Plans have been submitted for stage one of a major flood defence scheme to protect Leeds city centre.
And council bosses hope that if the application gets the go ahead within the next few months, work could get under way in just over a year.
The city centre, widely considered a key driver of the regional economy, currently has no formal flood defences and has come perilously close to flooding on five occasions since 2000.
A £188m River Aire flood alleviation scheme stretching over 17km from Horsforth to Woodlesford failed to attract government support and over the past two years the council and Environment Agency have been working on a £50m-£75m phase one project to provide protection in the city centre.
Stage one, for which the planning application has been submitted, would remove the existing weirs at Knostrop and Crown Point and replace them with moveable weirs. Later work would include walls and landscaped raised defences and removal of the Knostrop Cut to merge the river and the Aire and Calder Navigation.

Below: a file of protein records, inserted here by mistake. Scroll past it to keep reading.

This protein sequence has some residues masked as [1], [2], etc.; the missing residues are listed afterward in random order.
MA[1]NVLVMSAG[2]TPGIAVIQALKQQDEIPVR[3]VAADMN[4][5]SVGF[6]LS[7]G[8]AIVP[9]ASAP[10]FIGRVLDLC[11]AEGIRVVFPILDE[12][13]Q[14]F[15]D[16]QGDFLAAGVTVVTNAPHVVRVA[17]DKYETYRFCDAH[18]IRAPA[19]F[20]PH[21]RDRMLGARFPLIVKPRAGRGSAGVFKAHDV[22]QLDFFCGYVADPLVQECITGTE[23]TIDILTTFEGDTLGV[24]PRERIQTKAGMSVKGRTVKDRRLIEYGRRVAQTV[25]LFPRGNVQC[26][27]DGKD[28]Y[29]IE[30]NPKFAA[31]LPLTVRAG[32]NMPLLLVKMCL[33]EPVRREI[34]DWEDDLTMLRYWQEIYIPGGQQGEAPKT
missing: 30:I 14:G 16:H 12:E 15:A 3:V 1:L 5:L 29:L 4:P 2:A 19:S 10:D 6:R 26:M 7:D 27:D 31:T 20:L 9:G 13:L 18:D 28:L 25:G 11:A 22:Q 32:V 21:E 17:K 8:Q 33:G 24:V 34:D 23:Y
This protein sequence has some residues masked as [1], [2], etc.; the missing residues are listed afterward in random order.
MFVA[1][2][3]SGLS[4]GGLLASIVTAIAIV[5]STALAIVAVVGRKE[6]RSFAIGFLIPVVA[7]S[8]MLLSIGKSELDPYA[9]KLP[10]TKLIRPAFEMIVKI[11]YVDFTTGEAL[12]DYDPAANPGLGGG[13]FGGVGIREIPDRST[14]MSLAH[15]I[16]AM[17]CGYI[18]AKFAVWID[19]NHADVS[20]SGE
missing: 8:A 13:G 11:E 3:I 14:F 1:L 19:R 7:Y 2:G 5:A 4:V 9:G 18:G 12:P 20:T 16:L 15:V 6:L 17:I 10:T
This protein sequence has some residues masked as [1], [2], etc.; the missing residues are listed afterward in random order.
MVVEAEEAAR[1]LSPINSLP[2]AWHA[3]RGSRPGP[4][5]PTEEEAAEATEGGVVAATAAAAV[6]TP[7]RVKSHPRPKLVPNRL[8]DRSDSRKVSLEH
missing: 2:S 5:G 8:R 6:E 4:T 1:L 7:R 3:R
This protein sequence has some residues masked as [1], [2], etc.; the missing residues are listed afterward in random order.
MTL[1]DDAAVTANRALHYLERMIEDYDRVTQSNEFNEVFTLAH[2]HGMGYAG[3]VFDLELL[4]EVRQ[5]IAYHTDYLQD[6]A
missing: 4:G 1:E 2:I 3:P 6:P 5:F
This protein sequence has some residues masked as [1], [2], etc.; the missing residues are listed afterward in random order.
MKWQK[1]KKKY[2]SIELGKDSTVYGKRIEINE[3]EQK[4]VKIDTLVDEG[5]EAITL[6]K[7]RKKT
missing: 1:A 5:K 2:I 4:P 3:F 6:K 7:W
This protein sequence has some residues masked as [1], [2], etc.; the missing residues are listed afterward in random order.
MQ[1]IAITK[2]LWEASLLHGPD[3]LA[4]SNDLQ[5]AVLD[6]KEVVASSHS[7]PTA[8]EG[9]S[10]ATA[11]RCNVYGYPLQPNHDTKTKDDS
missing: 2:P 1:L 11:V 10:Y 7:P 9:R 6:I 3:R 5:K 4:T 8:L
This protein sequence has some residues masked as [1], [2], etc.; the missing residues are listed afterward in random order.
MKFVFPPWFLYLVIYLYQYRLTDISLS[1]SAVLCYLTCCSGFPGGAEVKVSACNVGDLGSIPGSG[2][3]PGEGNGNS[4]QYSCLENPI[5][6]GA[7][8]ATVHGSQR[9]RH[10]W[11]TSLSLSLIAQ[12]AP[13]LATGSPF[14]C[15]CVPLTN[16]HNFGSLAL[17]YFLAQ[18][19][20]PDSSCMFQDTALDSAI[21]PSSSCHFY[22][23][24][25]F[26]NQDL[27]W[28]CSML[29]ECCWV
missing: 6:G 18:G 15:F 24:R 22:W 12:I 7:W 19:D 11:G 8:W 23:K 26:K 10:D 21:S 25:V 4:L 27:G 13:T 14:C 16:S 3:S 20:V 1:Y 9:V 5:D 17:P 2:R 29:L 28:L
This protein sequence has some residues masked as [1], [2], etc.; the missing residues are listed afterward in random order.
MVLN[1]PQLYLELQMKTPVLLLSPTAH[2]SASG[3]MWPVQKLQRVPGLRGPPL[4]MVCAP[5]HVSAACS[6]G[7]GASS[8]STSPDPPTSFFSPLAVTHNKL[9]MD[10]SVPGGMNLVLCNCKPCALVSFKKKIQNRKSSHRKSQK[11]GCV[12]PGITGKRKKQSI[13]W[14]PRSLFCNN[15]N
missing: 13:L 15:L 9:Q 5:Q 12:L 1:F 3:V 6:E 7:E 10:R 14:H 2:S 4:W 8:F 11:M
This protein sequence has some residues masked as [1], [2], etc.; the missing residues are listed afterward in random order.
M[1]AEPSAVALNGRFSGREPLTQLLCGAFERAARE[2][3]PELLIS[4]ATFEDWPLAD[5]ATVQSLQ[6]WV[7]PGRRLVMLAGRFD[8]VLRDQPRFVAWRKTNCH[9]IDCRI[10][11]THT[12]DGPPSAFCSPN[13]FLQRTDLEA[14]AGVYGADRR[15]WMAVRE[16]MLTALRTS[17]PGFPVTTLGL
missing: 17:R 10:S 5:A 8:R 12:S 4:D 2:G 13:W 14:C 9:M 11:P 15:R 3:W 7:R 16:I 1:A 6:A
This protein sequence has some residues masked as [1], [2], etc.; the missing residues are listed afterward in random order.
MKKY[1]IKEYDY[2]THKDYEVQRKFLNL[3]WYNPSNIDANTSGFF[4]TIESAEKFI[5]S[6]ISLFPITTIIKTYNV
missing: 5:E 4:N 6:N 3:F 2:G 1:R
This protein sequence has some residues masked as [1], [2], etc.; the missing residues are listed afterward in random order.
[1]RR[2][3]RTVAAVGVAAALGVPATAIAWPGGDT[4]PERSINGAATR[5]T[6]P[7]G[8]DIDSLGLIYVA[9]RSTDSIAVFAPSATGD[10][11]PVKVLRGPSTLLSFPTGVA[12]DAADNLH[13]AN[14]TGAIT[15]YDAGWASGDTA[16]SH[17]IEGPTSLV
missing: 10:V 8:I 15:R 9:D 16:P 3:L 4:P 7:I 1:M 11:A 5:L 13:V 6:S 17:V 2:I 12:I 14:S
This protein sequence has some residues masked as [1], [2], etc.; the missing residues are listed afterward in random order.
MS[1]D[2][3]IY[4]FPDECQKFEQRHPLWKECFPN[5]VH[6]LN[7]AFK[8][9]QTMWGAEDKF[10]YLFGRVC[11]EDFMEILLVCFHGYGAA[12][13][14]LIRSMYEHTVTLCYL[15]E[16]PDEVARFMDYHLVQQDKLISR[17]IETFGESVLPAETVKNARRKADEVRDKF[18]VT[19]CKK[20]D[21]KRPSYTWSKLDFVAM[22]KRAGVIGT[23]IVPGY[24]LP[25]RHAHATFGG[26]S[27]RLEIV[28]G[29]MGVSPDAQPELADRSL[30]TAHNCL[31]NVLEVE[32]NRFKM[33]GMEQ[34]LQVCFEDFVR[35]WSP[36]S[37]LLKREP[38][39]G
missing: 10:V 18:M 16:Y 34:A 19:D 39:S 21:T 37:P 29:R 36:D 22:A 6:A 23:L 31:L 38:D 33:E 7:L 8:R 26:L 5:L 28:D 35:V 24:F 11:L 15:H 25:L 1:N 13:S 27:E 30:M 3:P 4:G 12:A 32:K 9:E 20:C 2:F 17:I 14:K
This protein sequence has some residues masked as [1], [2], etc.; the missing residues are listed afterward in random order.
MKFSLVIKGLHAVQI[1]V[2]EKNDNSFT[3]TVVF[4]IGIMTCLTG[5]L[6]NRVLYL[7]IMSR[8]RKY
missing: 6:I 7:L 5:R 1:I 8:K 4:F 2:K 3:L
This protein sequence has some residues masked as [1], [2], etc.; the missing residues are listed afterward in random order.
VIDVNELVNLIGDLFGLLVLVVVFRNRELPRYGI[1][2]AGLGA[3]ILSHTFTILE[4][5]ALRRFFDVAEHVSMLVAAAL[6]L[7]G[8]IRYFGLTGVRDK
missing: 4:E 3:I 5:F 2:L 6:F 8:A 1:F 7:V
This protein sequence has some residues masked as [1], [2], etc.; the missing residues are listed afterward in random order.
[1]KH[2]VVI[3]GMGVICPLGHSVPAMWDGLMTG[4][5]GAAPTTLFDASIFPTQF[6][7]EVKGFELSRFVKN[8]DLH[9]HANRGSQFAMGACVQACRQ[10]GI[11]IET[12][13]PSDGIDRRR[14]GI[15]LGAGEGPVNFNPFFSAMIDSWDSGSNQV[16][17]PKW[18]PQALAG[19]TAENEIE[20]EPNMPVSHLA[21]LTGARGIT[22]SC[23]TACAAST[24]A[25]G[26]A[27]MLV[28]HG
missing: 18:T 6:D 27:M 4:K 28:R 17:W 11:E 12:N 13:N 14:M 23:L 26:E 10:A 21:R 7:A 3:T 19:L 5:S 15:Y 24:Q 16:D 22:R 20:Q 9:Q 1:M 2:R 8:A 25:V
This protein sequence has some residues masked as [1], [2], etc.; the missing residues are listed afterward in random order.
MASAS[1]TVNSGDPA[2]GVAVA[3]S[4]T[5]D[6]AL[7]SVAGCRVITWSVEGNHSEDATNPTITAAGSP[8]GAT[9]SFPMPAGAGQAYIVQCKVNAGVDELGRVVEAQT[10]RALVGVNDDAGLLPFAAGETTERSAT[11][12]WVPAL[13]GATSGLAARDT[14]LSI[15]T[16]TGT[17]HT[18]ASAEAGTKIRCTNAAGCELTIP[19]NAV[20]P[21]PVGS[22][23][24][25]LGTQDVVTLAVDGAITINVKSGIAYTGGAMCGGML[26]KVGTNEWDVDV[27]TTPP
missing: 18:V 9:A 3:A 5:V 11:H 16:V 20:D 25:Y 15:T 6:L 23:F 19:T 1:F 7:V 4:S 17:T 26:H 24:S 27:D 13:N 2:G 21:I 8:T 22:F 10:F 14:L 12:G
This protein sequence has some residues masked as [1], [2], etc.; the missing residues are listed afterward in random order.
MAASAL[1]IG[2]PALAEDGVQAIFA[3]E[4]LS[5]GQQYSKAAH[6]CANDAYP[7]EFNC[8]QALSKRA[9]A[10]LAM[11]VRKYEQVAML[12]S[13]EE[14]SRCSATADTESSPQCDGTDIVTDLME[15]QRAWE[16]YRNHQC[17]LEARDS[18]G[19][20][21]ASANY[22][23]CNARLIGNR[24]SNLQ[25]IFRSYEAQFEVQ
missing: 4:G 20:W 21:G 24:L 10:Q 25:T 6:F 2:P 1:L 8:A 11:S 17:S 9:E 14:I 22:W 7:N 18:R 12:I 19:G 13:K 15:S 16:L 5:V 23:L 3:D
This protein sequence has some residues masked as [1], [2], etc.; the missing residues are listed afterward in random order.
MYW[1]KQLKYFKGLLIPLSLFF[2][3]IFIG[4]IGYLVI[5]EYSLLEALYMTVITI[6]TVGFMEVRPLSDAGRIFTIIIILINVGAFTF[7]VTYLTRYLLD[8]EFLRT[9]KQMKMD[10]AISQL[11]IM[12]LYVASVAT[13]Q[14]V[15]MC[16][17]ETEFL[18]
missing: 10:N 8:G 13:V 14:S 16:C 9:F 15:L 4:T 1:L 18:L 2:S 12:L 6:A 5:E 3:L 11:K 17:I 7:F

The current 19th century weirs hold the river level artificially high to allow navigation. When there is danger of flooding, the moveable weirs will be lowered allowing the river level to be lowered,
Once the risk is over, they will be raised again so that boats can navigate the river.
The council earlier this year agreed a £10m contribution to help kick-start the scheme and it was announced recently the city was to receive £4m from the government-backed regional growth fund to help with flood prevention work.
Further cash support could come from the Department of Environment, Food and Rural Affairs (Defra) and a bid has also been made to the European Regional Development Fund (ERDF). In the longer term contributions could come from the private sector through legal agreements attached to planning consents.
Coun Richard Lewis, executive councillor for development, said a flood in Leeds could have a devastating impact on the regional economy.